We moved to a new city and are temporarily carless so my husband, my toddler and I are getting reacquainted with walking, biking and bussing. It has been great for our health. Not having a car has forced us to be more intentional about shopping and eating out which has been good for our wallets. It’s also made us slow down a bit as none of the above mentioned forms of transportation are anywhere near as fast as a car. All of these things have forced us out of our “normal” life and challenged the way we do life. The challenge has been good.
Riding the bus has opened up other opportunities to step out of normal. Like giving me an easy opportunity to talk to strangers. This isn’t necessarily an opportunity I was looking for, or even really want, but it’s there. Not every bus passenger wants to talk to people they don’t know, at least not beyond the simple niceties and compliments that make up common interaction. But some do want to talk, and it’s usually the stranger of the strangers that are looking for conversation.
Last weekend we rode the bus to church for a workday on Saturday then for worship on Sunday. On both days, at a certain stop a few minutes away from our home, the bus picked up a talkative, dark-haired lady. It was obvious that she had some physical challenges because she walked with a cane and she had a look that indicated she probably had some social an economic challenges as well. On Saturday she commented on how cute my two-year old is and then, as long as I maintained eye contact, kept talking. It became apparent that she was polite and didn’t want to talk too loud so, as a result, I couldn’t hear half of what she said. On Sunday she recognized us and, because I smiled at her, she seemed to feel comfortable carrying on a one-sided conversation with me across a few aisles again.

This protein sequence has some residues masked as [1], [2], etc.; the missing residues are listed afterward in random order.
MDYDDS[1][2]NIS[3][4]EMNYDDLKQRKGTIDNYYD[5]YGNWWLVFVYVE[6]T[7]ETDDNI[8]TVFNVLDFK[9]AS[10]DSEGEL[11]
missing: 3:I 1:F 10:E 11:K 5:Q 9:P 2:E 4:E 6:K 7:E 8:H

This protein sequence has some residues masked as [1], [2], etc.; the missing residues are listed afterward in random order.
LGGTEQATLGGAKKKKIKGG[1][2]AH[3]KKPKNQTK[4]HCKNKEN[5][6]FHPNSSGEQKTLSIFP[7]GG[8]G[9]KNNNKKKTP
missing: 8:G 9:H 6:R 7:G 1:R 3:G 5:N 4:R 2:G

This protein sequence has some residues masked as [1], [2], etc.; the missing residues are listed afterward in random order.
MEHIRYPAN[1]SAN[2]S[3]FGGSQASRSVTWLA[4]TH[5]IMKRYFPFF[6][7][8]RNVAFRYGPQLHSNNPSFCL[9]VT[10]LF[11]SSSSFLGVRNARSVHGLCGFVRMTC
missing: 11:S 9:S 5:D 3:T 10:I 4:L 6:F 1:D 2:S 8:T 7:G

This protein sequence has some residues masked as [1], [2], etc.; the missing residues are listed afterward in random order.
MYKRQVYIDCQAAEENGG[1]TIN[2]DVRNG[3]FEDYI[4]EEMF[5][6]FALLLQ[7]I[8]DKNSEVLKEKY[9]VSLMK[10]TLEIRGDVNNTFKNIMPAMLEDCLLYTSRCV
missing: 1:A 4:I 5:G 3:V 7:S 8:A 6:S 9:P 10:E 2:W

As she talked, I thought of blogs (like this one) that I had read that encouraged people to treat homeless with respect and to reaffirm their humanity by making eye contact with them and talking with them even if you weren’t willing or able them money. Looking them in the eyes, treating them like a person, affirming the value and their humanity could sometimes be a bigger gift than meeting physical needs. After a few minutes of the awkward distance talking I got up, leaving my little girl with my husband and sat down next to the dark-haired lady. I asked her some questions but mostly just looked her in the eye and listened to her talk. If she mattered to Jesus, she should matter to me, right? And since I had failed so miserably at loving the people who matter to Jesus yesterday (I’ll write more about it after I’ve processed more), and because it wasn’t even a sacrifice for me to change seats on a short bus ride to give her the gift of presence and affirmation, I did.
After listening for a while I was glad that I could still only hear part of what she was saying because she was telling me stories about her life that were terrible. She had been hurt many times by many people. I don’t expect that my act of being present and listening made any great difference in her life in that moment, though I’m sure it brightened her day a little, but it made a difference in mine. It helped break the ice for me to talk to strangers, even strangers who are a bit awkward. It reminded me of the truth that moments matter and it made me grateful for not having a car so that I was able to be in a place where I could give the gift of presence that day.